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About Kauai

Kaua'i or Kauai, known as Taua'i in the ancient Kaua'i dialect, is geologically the oldest of the main Hawaiian Islands. With an area of 562.3 square miles (1,456.4 km2), it is the fourth largest of the main islands in the Hawaiian archipelago, and the 21st largest island in the United States. Known also as the "Garden Isle", Kaua'i lies 105 miles (169 km) across the Kaua'i Channel, northwest of O?ahu. This island is the site of Waimea Canyon State Park.

"Kaua'i's origins are volcanic, the island having been formed by the passage of the Pacific plate over the Hawaii hotspot. At approximately six million years old, it is the oldest of the main islands. The highest peak on this mountainous island is Kawaikini at 5,243 feet (1,598 m). The second highest peak is Mount Wai'ale'ale near the center of the island, 5,148 feet (1,569 m) above sea level. One of the wettest spots on earth, with an annual average rainfall of 460 inches (1,200 cm), is located on the east side of Mount Wai'ale'ale. The high annual rainfall has eroded deep valleys in the central mountains, carving out canyons with many scenic waterfalls. On the west side of the island, Waimea town is located at the mouth of the Waimea River, whose flow formed Waimea Canyon, one of the world's most scenic canyons, and which is part of Waimea Canyon State Park. At 3,000 feet (914 m) deep, Waimea Canyon is often referred to as "The Grand Canyon of the Pacific". The Na Pali Coast is a center for recreation in a wild setting, including kayaking past the beaches, or hiking on the trail along the coastal cliffs." - Wikipedia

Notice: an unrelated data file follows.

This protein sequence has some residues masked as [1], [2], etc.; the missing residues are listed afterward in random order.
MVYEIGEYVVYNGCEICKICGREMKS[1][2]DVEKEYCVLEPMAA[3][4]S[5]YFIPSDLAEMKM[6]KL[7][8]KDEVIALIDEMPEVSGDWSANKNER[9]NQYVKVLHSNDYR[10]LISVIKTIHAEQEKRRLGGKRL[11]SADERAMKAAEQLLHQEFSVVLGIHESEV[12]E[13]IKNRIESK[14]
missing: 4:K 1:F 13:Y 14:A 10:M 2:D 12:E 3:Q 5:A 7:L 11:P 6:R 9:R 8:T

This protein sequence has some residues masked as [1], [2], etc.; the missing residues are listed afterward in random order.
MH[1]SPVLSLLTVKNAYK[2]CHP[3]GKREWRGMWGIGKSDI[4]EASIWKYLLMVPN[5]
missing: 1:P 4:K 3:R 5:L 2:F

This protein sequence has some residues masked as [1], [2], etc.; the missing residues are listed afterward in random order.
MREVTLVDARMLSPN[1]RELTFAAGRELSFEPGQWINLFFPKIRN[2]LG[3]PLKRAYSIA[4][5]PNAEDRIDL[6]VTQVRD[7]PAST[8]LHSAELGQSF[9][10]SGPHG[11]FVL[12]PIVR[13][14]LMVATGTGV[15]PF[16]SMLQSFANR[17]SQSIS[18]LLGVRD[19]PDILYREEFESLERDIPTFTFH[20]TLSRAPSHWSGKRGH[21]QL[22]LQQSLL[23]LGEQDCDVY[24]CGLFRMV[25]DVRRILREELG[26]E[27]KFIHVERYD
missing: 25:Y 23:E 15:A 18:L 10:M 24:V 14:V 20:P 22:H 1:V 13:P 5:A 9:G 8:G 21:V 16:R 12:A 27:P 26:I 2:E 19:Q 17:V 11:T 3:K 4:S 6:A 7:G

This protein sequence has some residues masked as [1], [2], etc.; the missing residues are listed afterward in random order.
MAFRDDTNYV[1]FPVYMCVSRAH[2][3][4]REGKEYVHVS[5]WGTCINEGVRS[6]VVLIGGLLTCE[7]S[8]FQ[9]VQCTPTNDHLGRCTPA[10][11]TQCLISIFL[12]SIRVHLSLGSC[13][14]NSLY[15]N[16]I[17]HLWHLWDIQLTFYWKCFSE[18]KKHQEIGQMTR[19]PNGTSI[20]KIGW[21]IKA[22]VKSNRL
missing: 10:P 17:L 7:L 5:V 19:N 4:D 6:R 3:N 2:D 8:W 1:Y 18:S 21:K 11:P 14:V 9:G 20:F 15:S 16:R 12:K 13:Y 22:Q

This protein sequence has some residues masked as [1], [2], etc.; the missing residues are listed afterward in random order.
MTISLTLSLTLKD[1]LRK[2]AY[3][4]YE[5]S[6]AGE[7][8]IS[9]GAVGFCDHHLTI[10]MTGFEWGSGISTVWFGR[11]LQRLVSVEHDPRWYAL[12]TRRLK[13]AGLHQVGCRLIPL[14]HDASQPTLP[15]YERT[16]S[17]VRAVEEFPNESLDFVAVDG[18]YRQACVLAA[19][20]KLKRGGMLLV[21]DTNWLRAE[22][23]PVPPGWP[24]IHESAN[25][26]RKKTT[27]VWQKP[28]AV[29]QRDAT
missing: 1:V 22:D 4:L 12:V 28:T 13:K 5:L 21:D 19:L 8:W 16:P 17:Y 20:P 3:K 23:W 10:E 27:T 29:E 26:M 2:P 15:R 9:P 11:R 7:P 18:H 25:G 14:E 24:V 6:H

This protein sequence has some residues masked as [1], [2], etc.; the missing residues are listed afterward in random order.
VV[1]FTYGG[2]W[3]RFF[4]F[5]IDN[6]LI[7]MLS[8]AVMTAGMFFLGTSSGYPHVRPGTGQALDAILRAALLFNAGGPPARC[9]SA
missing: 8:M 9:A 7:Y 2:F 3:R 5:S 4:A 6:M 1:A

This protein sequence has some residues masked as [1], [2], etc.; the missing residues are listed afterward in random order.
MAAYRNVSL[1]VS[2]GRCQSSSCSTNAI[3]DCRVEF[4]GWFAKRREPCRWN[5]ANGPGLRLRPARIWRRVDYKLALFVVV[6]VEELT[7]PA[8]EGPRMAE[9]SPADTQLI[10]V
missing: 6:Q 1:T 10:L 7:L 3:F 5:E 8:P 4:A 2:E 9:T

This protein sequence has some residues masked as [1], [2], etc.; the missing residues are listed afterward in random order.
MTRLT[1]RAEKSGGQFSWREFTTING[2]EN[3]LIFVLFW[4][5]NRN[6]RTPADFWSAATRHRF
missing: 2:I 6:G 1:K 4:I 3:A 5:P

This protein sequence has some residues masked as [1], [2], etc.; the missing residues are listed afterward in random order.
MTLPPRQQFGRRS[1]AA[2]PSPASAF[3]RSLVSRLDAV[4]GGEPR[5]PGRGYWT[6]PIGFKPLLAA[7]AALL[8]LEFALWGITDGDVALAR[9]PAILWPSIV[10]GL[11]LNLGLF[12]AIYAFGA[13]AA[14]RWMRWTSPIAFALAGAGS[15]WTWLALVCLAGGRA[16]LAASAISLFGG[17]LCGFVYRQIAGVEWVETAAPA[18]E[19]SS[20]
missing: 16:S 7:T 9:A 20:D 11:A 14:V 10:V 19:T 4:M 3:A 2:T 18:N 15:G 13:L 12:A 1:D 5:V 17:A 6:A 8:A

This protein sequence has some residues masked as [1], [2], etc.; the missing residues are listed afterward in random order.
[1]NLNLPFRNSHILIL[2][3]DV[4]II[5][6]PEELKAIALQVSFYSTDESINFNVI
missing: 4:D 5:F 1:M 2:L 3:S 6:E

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Kauai Facts (Wikipedia)

"Hawaii Standard Time is observed on Kaua'i year-round. During DST, for example, the time on Kaua'i is three hours behind the West Coast of the United States and six hours behind the East Coast.

The city of Lihu'e, on the island's southeast coast, is the seat of Kaua'i County and the second largest city on the island. Kapa'a, on the "Coconut Coast" (site of an old coconut plantation) about 6 miles (9.7 km) north of Lihu'e, has a population of nearly 10,000, or about 50% greater than Lihu'e. Waimea, once the capital of Kaua?i on the island's southwest side, was the first place in Hawai'i visited by British explorer Captain James Cook in 1778.

Kaua'i is home to thousands of wild chickens, who have few natural predators. Kaua'i's chickens originated from the original Polynesian settlers, who brought them as a food source. They have since bred with European chickens that have gotten free from farms and cock-fighting breeders.

The Kaua'i Heritage Center of Hawaiian Culture and the Arts was founded in 1998. Their mission is to nurture a greater sense of appreciation and respect for the Hawaiian culture. They offer classes in Hawaiian language, hula, lei and cordage making, the lunar calendar and chanting. Plus trips to cultural sites." - Wikipedia